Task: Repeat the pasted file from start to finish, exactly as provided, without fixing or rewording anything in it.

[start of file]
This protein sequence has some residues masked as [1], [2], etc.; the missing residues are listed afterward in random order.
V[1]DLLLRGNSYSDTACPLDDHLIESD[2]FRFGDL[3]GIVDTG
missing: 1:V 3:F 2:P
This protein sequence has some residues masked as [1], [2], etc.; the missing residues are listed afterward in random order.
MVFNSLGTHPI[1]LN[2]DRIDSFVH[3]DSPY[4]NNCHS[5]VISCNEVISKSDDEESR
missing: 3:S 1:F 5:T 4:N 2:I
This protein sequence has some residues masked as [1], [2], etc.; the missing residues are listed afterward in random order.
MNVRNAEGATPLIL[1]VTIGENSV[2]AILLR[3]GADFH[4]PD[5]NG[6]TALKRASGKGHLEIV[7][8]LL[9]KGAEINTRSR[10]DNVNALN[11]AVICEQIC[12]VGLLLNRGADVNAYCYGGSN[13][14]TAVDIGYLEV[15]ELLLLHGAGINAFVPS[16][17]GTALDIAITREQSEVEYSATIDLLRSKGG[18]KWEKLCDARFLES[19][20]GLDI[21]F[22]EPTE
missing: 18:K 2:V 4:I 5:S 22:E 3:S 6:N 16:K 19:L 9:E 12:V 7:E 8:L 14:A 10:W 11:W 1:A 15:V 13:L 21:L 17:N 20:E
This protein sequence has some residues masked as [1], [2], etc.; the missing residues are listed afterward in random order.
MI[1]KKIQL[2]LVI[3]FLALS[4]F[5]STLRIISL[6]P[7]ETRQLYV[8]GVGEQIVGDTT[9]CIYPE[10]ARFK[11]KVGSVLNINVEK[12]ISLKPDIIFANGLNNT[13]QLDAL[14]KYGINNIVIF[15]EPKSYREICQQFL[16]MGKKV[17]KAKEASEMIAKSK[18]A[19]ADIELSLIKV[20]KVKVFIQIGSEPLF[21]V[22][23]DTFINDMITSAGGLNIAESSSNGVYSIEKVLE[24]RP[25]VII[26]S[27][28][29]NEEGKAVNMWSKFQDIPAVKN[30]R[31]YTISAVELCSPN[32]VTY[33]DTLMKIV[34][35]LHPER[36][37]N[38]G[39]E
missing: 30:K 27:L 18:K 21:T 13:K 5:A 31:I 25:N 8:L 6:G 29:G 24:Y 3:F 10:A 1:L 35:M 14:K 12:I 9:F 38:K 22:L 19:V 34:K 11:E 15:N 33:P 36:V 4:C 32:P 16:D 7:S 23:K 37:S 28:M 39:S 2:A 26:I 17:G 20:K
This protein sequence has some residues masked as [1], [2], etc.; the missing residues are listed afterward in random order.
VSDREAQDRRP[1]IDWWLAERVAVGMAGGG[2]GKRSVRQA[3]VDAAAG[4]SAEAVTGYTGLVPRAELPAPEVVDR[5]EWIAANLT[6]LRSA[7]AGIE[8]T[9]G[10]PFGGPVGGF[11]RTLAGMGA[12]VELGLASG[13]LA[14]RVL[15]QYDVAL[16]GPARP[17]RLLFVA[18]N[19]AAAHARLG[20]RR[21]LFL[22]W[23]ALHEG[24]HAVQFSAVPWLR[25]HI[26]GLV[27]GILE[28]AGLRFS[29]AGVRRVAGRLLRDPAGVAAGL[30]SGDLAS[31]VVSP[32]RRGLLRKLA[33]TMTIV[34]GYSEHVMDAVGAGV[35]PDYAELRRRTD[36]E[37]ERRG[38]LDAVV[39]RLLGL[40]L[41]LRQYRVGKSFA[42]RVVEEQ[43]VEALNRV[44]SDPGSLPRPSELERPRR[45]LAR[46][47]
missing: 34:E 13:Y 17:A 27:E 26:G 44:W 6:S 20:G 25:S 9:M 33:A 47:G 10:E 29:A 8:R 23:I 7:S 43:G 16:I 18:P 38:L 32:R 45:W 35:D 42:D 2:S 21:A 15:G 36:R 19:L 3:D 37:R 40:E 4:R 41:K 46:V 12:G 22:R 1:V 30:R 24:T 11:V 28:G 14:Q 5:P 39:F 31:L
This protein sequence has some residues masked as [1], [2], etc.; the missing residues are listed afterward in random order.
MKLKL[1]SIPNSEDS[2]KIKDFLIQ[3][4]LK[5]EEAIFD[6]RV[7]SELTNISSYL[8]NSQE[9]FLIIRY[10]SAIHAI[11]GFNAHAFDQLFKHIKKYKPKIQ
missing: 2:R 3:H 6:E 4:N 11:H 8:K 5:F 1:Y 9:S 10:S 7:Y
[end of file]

This protein sequence has some residues masked as [1], [2], etc.; the missing residues are listed afterward in random order.
V[1]DLLLRGNSYSDTACPLDDHLIESD[2]FRFGDL[3]GIVDTG
missing: 1:V 3:F 2:P
This protein sequence has some residues masked as [1], [2], etc.; the missing residues are listed afterward in random order.
MVFNSLGTHPI[1]LN[2]DRIDSFVH[3]DSPY[4]NNCHS[5]VISCNEVISKSDDEESR
missing: 3:S 1:F 5:T 4:N 2:I
This protein sequence has some residues masked as [1], [2], etc.; the missing residues are listed afterward in random order.
MNVRNAEGATPLIL[1]VTIGENSV[2]AILLR[3]GADFH[4]PD[5]NG[6]TALKRASGKGHLEIV[7][8]LL[9]KGAEINTRSR[10]DNVNALN[11]AVICEQIC[12]VGLLLNRGADVNAYCYGGSN[13][14]TAVDIGYLEV[15]ELLLLHGAGINAFVPS[16][17]GTALDIAITREQSEVEYSATIDLLRSKGG[18]KWEKLCDARFLES[19][20]GLDI[21]F[22]EPTE
missing: 18:K 2:V 4:I 5:S 22:E 3:S 6:N 16:K 19:L 9:E 12:V 7:E 8:L 14:A 10:W 11:W 1:A 15:V 13:L 21:L 17:N 20:E
This protein sequence has some residues masked as [1], [2], etc.; the missing residues are listed afterward in random order.
MI[1]KKIQL[2]LVI[3]FLALS[4]F[5]STLRIISL[6]P[7]ETRQLYV[8]GVGEQIVGDTT[9]CIYPE[10]ARFK[11]KVGSVLNINVEK[12]ISLKPDIIFANGLNNT[13]QLDAL[14]KYGINNIVIF[15]EPKSYREICQQFL[16]MGKKV[17]KAKEASEMIAKSK[18]A[19]ADIELSLIKV[20]KVKVFIQIGSEPLF[21]V[22][23]DTFINDMITSAGGLNIAESSSNGVYSIEKVLE[24]RP[25]VII[26]S[27][28][29]NEEGKAVNMWSKFQDIPAVKN[30]R[31]YTISAVELCSPN[32]VTY[33]DTLMKIV[34][35]LHPER[36][37]N[38]G[39]E
missing: 30:K 27:L 18:K 21:T 13:K 5:A 31:I 25:N 8:L 6:G 29:G 24:Y 3:F 10:A 1:L 35:M 14:K 12:I 9:F 38:K 22:L 19:V 34:K 11:E 15:N 33:P 36:V 4:C 32:P 16:D 7:S 23:K 37:S 28:M 39:S 2:A 26:I 17:G 20:K
This protein sequence has some residues masked as [1], [2], etc.; the missing residues are listed afterward in random order.
VSDREAQDRRP[1]IDWWLAERVAVGMAGGG[2]GKRSVRQA[3]VDAAAG[4]SAEAVTGYTGLVPRAELPAPEVVDR[5]EWIAANLT[6]LRSA[7]AGIE[8]T[9]G[10]PFGGPVGGF[11]RTLAGMGA[12]VELGLASG[13]LA[14]RVL[15]QYDVAL[16]GPARP[17]RLLFVA[18]N[19]AAAHARLG[20]RR[21]LFL[22]W[23]ALHEG[24]HAVQFSAVPWLR[25]HI[26]GLV[27]GILE[28]AGLRFS[29]AGVRRVAGRLLRDPAGVAAGL[30]SGDLAS[31]VVSP[32]RRGLLRKLA[33]TMTIV[34]GYSEHVMDAVGAGV[35]PDYAELRRRTD[36]E[37]ERRG[38]LDAVV[39]RLLGL[40]L[41]LRQYRVGKSFA[42]RVVEEQ[43]VEALNRV[44]SDPGSLPRPSELERPRR[45]LAR[46][47]
missing: 34:E 13:Y 17:A 27:E 26:G 44:W 6:S 20:G 25:S 9:M 33:A 47:G 10:E 29:A 8:R 23:I 7:S 43:G 16:I 18:P 38:L 32:R 45:W 35:D 42:D 2:S 21:A 15:G 36:R 19:L 3:D 37:R 40:E 4:R 41:K 46:V 12:G 22:R 1:V 30:R 24:T 11:V 28:G 14:Q 5:P 39:F 31:L
This protein sequence has some residues masked as [1], [2], etc.; the missing residues are listed afterward in random order.
MKLKL[1]SIPNSEDS[2]KIKDFLIQ[3][4]LK[5]EEAIFD[6]RV[7]SELTNISSYL[8]NSQE[9]FLIIRY[10]SAIHAI[11]GFNAHAFDQLFKHIKKYKPKIQ
missing: 2:R 3:H 6:E 4:N 11:H 8:K 5:F 1:Y 9:S 10:S 7:Y